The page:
Architecture in the Illuminated regions of the southern Spires
I spent six weeks on the southward line, traveling from the Daggerspire to the Ardenspire. I was tired, I was dirty and my nerves were frayed from too long in the Penumbra. I needed sleep and to be away from my traveling companions - though I love them dearly; six weeks is a long time. I found a spire-facing inn, but while my body screamed at me to go inside, grab an ale and some desperately-needed sleep, I could do nothing but stand and gape; the entire spire-face of the inn was missing! These southerners must have no concept of privacy at all! Each of the rooms, from the taproom to the bed chambers were open to the sky, with only a thin wall of glass to keep out the elements. They looked like the eyes of a glow-fly - dozens of smallish hexagons cemented in place with some sort of silvery metal, and they left nothing to the imagination, let me tell you! I could see all of the patrons in the taproom on the ground floor, and when I looked up, there was a woman - naked as the day she was born - fixing herself up in a mirror! I practically ran inside then, eyes staring at the ground, and asked the innkeeper for a dark-facing room. It didn't matter though, because even they were open to every eye in the city! I slept in the closet that night and every night until I left.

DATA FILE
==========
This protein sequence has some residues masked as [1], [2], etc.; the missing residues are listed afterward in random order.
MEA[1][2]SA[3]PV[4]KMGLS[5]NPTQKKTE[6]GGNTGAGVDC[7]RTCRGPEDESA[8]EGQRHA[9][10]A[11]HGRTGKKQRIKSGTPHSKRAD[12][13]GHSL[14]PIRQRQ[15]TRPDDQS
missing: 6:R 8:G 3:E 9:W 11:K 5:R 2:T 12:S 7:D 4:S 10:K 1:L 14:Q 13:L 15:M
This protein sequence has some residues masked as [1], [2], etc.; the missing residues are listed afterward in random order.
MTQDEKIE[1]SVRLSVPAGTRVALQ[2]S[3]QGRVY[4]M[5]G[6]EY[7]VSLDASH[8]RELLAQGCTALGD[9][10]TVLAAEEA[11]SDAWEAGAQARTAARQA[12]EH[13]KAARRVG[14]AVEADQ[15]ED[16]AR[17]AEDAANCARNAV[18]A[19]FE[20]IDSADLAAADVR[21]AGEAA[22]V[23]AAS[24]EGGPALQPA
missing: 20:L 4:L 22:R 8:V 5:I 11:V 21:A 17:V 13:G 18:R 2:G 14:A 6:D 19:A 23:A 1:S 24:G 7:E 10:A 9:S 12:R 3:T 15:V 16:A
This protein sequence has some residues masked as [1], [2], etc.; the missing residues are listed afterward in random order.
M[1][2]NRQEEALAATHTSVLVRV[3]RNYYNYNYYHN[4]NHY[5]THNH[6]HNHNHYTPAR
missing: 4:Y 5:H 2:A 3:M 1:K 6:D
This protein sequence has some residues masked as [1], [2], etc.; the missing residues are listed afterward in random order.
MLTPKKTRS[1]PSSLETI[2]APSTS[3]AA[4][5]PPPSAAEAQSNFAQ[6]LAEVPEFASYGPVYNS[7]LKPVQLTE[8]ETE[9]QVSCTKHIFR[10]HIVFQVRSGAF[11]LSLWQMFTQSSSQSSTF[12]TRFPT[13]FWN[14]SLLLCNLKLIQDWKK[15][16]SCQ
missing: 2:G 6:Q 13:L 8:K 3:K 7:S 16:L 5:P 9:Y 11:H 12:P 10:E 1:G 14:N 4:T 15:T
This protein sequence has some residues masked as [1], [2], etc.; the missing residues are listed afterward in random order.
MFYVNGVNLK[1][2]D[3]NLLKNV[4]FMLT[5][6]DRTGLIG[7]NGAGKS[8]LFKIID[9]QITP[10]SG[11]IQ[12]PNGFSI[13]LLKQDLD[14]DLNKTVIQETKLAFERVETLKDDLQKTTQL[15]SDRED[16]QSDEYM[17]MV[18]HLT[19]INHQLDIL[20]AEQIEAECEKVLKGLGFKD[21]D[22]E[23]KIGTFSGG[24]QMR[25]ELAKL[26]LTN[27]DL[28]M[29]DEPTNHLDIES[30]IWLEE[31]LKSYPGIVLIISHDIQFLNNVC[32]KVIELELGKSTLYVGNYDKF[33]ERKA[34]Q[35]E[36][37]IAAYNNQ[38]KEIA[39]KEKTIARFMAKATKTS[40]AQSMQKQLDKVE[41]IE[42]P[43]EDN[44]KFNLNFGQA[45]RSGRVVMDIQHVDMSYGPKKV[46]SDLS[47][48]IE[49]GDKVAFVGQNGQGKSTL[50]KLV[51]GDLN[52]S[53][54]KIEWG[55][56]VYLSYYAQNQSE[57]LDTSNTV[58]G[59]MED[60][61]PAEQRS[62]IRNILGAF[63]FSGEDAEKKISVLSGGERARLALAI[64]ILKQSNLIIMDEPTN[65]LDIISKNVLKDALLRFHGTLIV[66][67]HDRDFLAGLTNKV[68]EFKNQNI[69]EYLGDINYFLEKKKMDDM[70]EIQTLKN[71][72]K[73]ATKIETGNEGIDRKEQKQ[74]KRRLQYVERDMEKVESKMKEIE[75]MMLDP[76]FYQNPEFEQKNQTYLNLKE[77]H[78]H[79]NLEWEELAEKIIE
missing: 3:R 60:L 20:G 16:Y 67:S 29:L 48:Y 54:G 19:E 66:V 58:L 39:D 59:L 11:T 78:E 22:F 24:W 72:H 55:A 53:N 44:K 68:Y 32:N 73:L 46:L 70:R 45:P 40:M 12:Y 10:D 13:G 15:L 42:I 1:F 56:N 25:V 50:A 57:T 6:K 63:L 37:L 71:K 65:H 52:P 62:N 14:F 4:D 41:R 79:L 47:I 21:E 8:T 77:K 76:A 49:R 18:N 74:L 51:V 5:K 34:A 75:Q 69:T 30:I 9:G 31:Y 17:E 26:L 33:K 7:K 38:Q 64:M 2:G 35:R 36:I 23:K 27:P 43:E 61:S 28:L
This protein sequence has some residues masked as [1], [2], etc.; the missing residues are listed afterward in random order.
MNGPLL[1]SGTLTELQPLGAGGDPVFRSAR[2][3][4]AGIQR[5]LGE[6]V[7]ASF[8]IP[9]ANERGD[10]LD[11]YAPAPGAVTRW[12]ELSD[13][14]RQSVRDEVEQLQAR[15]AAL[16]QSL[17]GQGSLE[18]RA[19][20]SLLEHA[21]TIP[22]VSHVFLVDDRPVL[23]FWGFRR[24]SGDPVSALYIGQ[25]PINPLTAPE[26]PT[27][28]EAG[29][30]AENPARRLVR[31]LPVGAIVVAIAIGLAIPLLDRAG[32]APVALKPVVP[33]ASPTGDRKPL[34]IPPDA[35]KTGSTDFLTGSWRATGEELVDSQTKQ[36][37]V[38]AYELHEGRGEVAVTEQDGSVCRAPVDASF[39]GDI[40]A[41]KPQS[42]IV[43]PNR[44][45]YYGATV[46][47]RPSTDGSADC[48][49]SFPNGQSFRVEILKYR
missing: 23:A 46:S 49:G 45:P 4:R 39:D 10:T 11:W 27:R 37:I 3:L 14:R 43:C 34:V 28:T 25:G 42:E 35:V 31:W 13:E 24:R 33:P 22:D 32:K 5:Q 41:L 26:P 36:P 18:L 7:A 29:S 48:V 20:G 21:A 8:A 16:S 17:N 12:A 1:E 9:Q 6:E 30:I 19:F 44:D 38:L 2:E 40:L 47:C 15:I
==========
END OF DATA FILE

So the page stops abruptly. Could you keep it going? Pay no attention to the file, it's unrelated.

Scrivener Jarlus Tolan, Dagreni Sanctuary, first Lamp East out of Daggerspire
Across the cities and settlements of the southern illuminated regions, a particular architectural style has emerged, reflecting a cultural obsession - or anxiety - about remaining illuminated. Most public and private residences in the south are constructed such that the spire-facing or lamp-facing side of the building is as open to Spirelight as possible. In most communities this means constructing walls of various types and thicknesses of glass in place of stone, wood, or plaster. The preferred glass is always the clearest available, but income and scarcity often ensure that the more common working-class homes use bubbled glass or other opaque forms. Many communities will have enclosed, private sleeping chambers and bathing rooms, but in several of the larger cities such as Ardrenost, cultural norms dictate that as much of the home should be open to the light as possible. This often results in casual displays of public nudity and as a result, social mores governing clothing are somewhat more relaxed than in other regions. Most buildings are constructed using heavy wooden beams and solid stone support columns. Internal walls are plaster, though half-walls and open areas are increasingly common.
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